That worthy goal is also the purpose of The Great Courses, and it has inspired a unique partnership: The Great Courses and the Smithsonian are collaborating to bring the Smithsonian museums to you. In an unprecedented move, curators have taken objects out of their cases and brought them to our lecture room to give you special access to treasures that collectively represent the American experience.
Experiencing America: A Smithsonian Tour through American History showcases 20 authentic historic objects along with detailed replicas and photographs of almost 100 other artifacts and exhibits. Together, these evocative items tell the story of America, its people, and its diverse cultures in 24 lavishly illustrated half-hour lectures.
Your guide is the distinguished scholar, administrator, and bestselling author, Dr. Richard Kurin, Under Secretary for History, Art, and Culture at the Smithsonian. Among his many responsibilities, Dr. Kurin oversees most of the Smithsonian’s national museums, libraries, and archives, making him the curator of the country’s greatest treasures—and the ideal host for this remarkable survey.
A History Course Like No Other
In addition to historic objects, Experiencing America includes maps, portraits, recordings, videos, and demonstration models. The result is an American history course like no other. Along with history, you get a behind-the-scenes look at the work of curators, conservators, and other professionals who are preserving our nation’s heritage.
Experiencing America is ideal preparation for anyone planning to visit the Smithsonian. And for those who can’t make the trip, this course brings the Smithsonian to you, providing an immensely rewarding twelve-hour journey through the past. It starts more than 15,000 years ago with some of the oldest human artifacts found in North America. Your tour continues to Plymouth Rock, the Pacific Northwest with Lewis and Clark, the Moon and back, and even to the Land of Oz, thanks to Dorothy’s famous ruby slippers worn by Judy Garland in the 1939 movie.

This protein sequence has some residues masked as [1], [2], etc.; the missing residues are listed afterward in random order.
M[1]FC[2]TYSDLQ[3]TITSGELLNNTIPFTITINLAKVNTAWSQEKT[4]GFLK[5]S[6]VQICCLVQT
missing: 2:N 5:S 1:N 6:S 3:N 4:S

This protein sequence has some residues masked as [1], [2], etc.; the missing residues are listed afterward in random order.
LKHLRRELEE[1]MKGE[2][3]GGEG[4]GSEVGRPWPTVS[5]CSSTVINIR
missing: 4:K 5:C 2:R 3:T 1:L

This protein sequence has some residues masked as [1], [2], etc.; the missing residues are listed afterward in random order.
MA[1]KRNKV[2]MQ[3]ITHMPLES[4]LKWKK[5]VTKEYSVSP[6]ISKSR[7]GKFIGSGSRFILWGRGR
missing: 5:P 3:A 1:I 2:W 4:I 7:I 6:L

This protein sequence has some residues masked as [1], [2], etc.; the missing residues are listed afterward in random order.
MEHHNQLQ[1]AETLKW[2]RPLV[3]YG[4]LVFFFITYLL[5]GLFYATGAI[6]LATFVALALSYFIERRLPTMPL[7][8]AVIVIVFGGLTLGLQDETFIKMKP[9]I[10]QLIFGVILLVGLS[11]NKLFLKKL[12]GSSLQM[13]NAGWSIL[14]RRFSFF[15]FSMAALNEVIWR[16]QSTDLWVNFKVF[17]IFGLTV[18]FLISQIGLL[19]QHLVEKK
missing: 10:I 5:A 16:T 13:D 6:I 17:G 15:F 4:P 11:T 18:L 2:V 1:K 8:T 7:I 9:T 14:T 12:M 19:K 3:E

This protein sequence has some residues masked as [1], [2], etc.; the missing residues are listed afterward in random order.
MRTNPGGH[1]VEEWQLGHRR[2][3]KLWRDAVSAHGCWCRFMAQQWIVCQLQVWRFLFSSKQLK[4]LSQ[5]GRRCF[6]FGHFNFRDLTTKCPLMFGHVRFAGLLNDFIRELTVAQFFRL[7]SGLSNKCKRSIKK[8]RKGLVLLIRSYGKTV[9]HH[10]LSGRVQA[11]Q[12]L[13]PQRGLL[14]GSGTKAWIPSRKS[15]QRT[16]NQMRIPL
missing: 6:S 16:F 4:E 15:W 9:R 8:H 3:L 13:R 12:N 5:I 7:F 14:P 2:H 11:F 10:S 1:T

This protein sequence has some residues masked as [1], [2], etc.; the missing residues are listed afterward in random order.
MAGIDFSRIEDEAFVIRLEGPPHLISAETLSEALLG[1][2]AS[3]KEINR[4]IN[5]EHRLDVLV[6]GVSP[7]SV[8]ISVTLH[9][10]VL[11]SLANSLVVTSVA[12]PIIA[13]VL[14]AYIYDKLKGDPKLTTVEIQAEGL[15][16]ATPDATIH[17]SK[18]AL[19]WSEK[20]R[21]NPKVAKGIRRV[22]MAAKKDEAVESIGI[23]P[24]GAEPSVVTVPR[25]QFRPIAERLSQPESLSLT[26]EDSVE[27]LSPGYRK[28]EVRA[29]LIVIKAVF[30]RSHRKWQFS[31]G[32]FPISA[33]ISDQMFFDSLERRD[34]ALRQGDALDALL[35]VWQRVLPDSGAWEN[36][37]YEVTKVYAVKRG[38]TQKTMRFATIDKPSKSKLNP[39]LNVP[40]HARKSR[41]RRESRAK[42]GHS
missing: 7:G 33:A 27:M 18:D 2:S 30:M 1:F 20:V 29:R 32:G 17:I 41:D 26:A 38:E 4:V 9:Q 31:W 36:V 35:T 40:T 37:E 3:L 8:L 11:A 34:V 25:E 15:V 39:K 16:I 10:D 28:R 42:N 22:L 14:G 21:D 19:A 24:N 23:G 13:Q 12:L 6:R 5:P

The showpieces of the course are a selection of original artifacts, which Dr. Kurin presents after donning a pair of archival gloves. These historic treasures include:
- Star-Spangled Banner: Dr. Kurin shows and discusses a fragment of the renowned flag that inspired Francis Scott Key to write the national anthem. The original flag measured 30 by 42 feet and is now on display at the National Museum of American History.
- Slave shackles: The new National Museum of African American History and Culture has a pair of iron shackles that were used to restrain enslaved Africans on their ocean passage to America. The set held by Dr. Kurin is unusually small because it was worn by a child.
- Bell telephone: Dr. Kurin demonstrates how an early cup-shaped telephone was used as a transmitter by speaking into it and as a receiver by then holding it to the ear. Along with many other inventions, it resides in the National Museum of American History.
- Sitting Bull's drawing book: The victorious Indian chief at the Battle of Little Big Horn made a book of drawings that depict his deeds as a warrior. This fascinating set of sketches is housed at the National Museum of Natural History.
- Apollo 8 glove: The first humans to travel beyond Earth’s orbit were the three astronauts who orbited the Moon aboard Apollo 8 in 1968. Dr. Kurin shows a spacesuit glove worn by one of them. It resides in the National Air and Space Museum.
And Dr. Kurin brings out more than a dozen other original items, each telling an exceptional story.
Nearly Limitless Treasures